Harrisburg Academy la stimulating
interest In the school on the part of
the alumni and It Is being manifested
In a manner that will not only enhance
sentimental regard for the Academy,
but also perpetuate the names of
those who have been prominent among
Its students and supporters.
the plan of the alumni, contributions!
are being gathered for furnishing
dormitory on the room plan. The cost
of equipping each room has been
worked out and donations covering
the cost are being made. It is the
idea to place on the door of each
room a brass plate giving the name
of the donor of the furnishing fund.
There are in Harrishurg a number of
families whose sons have attended the
school, some for a couple of gen
erations, and in this way names which
have appeared on the lists of students
for many years will l>e found In tlio
buildings, Just as In colleges the names
of donors are placed over lintels or
Inside vestibules. This plan was
adopted in the furnishing of rooms
in the new home of the Young Worn
: en's Christian Association and will be
followed at the Academy so that
future generations may see the names
of families who took an Interest In
the Institution in its present revival
or which have been represented In the
student body.
• • •
The cool evenings of the last days
of August started an early boom in
the buying of Fall clothing such as
underwear, top shoes, light overcoats
and so on, according to merchants In
the central part of the city. In one
sporting goods store the swimming
suit and the canoe equipment already
have given way to the football and
the heavy sweater. Nearly all tha
haberdasheries are showing the latest
Fall neckwear and the shoe stores
and hat stores are displaying the
latest models. In the women's suit
ings sections of the department stores
crowds of prospective buyers can be
seen looking over the new shades and
cuts at almost any time during the
day, and as for women's hats—they've
been the proper thing for the last
three weeks. »
• • *
Members of the Millersburg Motor
Club who were in Harrisburg to-day
on their way to Hershey for their an
nual picnic are among the most ag
gressive motorists in the State. On
Good Roads Day they were out by the
dozen in the Lykens Valley and their
wives and sweethearts joined in pro
viding them with lunch along the
roads where they were at work. They
are very much interested and are co
operating with the Motor Club of Har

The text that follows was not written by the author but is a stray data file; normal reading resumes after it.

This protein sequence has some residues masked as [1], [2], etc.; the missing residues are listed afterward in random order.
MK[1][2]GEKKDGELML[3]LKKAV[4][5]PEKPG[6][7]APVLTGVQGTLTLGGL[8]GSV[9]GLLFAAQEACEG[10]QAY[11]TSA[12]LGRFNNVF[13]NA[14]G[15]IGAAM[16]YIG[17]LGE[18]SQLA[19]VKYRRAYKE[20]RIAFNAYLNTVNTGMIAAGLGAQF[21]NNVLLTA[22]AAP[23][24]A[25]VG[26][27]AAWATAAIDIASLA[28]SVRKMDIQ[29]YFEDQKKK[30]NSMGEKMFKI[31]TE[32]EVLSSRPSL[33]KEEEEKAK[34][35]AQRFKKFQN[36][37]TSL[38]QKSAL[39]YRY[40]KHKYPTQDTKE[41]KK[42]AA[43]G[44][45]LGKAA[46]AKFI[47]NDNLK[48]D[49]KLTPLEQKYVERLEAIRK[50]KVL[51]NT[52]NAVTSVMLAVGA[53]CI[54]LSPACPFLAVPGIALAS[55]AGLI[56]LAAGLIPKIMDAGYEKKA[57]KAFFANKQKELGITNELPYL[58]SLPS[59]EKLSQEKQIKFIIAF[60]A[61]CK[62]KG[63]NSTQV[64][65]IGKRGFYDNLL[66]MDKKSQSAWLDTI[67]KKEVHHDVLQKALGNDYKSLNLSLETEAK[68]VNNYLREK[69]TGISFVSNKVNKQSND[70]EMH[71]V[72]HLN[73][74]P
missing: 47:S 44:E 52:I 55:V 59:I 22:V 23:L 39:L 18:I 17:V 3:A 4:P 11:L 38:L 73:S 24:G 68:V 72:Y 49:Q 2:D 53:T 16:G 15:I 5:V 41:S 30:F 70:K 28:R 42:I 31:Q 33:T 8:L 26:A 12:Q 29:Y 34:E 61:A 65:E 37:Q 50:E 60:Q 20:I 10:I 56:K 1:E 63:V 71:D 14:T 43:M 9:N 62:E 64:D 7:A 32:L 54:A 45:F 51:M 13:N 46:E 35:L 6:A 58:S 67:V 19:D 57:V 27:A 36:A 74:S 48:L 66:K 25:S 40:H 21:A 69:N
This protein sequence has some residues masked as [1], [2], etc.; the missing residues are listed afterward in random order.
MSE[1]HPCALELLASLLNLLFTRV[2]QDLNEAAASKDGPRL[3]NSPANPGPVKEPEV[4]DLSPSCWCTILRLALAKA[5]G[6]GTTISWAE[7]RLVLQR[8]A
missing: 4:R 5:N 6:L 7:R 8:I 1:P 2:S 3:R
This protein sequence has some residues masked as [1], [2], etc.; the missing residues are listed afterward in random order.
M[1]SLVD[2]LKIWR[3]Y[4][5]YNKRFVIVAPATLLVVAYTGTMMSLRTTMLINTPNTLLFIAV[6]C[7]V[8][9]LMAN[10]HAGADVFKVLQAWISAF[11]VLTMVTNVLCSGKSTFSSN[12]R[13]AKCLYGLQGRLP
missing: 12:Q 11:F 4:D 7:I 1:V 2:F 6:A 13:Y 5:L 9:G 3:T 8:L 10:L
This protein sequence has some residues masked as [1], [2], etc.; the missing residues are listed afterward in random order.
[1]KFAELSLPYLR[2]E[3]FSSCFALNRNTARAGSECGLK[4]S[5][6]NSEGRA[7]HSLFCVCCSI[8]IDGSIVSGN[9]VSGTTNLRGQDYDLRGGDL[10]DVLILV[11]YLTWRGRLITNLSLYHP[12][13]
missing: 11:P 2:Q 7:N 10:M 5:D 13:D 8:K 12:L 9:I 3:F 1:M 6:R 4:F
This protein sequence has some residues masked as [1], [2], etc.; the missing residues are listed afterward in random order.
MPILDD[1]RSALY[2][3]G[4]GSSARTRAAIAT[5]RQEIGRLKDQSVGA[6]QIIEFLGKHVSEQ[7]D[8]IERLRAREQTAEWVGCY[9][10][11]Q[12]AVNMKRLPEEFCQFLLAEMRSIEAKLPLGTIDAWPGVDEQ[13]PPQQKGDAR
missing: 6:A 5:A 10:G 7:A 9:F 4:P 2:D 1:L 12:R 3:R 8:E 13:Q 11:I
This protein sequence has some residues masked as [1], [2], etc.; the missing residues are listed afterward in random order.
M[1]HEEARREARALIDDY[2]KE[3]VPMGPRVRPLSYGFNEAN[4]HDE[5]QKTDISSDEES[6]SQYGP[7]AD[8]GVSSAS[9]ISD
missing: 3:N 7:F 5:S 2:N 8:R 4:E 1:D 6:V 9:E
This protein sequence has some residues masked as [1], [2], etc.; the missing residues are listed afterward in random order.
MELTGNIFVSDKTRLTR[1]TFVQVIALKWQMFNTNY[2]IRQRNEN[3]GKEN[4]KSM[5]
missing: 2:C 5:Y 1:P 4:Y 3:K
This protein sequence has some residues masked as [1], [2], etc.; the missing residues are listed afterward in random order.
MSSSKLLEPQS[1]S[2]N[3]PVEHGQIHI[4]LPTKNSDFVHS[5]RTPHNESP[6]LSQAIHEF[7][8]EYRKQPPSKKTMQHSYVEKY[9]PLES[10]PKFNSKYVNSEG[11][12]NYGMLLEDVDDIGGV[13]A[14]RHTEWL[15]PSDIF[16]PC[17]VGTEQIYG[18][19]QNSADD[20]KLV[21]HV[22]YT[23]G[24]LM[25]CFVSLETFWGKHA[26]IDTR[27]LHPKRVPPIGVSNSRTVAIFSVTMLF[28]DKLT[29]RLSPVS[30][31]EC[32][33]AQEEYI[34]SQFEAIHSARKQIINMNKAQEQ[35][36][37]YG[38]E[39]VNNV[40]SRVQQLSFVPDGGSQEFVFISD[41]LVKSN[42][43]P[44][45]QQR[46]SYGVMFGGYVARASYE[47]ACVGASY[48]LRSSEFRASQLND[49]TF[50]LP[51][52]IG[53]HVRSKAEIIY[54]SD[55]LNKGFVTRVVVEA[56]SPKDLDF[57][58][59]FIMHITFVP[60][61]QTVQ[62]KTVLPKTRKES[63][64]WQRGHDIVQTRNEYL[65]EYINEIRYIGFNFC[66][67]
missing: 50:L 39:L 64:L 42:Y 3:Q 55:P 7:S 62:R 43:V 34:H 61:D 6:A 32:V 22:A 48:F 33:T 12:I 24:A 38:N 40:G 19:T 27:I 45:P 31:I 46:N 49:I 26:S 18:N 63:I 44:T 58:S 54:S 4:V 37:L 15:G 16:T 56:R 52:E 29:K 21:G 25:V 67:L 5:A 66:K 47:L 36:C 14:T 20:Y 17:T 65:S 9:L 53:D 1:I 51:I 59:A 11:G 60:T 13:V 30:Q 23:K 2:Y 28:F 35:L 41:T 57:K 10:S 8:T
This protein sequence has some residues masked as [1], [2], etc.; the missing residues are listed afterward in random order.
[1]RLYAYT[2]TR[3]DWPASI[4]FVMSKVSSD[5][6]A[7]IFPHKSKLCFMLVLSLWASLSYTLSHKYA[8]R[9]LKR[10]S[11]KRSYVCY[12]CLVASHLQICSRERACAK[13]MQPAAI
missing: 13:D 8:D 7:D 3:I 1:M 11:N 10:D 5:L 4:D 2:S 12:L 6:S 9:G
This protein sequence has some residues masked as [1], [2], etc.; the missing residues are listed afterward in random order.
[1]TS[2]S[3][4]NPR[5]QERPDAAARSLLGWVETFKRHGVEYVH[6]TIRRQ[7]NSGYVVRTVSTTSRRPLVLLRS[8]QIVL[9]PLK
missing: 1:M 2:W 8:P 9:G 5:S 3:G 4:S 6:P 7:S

risburg In an effort to procure right
of way for a State highway along the
bed of the old. canal along the base of
the mountain between Millersburg and
Dauphin. They will also join next ses
sion in an endeavor to have the Legis
lature appropriate money for the erec
tion of a bridge across the Susque
hanna at the upper end of the county.
« » •
Well drillers are drilling a couple
of wells In the Allison Hill section of
the city and this calls to mind that
recently in spite of the excellent water
wells are by no means out of use in
the city. Probably half a dozen wells
have been drilled in Harrisburg in the
last two years. One of the wells in
use is right in the central part of tho
city, having been drilled in the yard
of the Commonwealth Hotel about
twenty years since.
Inquiry at the Capitol fails to
that there is anything like the whole
sale enlistment of men for special coal
and iron policemen for steel works
and coal mines and similar plants just
now that many people believe. Even
the Bethlehem Steel Company, which
is a center of war order activity, has
not materially added to its guarding
force. Less than a dozen men have
been commissioned for that company
by the State in the last two months.
In that time ten men have been com
missioned of railroads or manufactur
ing companies in Dauphin county.
—Attorney General Brown Is look
ing forward to his annual hunting trip
this Fall, feeling that he earned It
during the year.
—Mayor Jermyn, of Scranton, is
said to have Washington ambitions.
—Dr. Henry S. Drinker, president
of Lehigh, is a advocate of na
tional preparedness.
—Dr. R. M. Russel, president of
Westminster College, is to be given
a reception when he leaves to enter
work at Chicago.
That Harrisburg Is making appli
ances for Panama canal repairs?
John Harris secured the ferry right
in 1753.
[From the Telegraph Sept. t, 1865.]
To Have Charge of Academy
The Rev. F. A. Barnltz, of this city,
has been appointed to take charge of
the Mlddletown Academy.
To Speak Again To-night
Professor Alex. Crummel, the noted
colored lecturer will speak again this
evening in the South street church.
Fifty-Fifth Here To-day
The fifty-fifth regiment arrived in
this city to-day. The soldiers In this
regiment fought In many of the most
Important battles of the war.
* \
Put Newspapers First
"Results are obtained by qual
ity first and then the use of the
daily newspapers."
This Is the explanation given
by a large producer of a food
product for the success of his
It is a brand known and sold -
by name the continent over. I
The man behind it has tried
every kind of advertising plan
there ever was, and has given
up about everything except
Year after year his advertising
keeps up and his sales grow.
The Bureau of Advertising.
American Newspaper Publishers
Association, World Building, New
York, will gladly give any man
ufacturer further information on
this campaign.
of the Civic Club for 1915.
AHCUt Ist to September lltk,
Fin cents ■ pint for all flies, *ad
■uar prises la sold.

xml | txt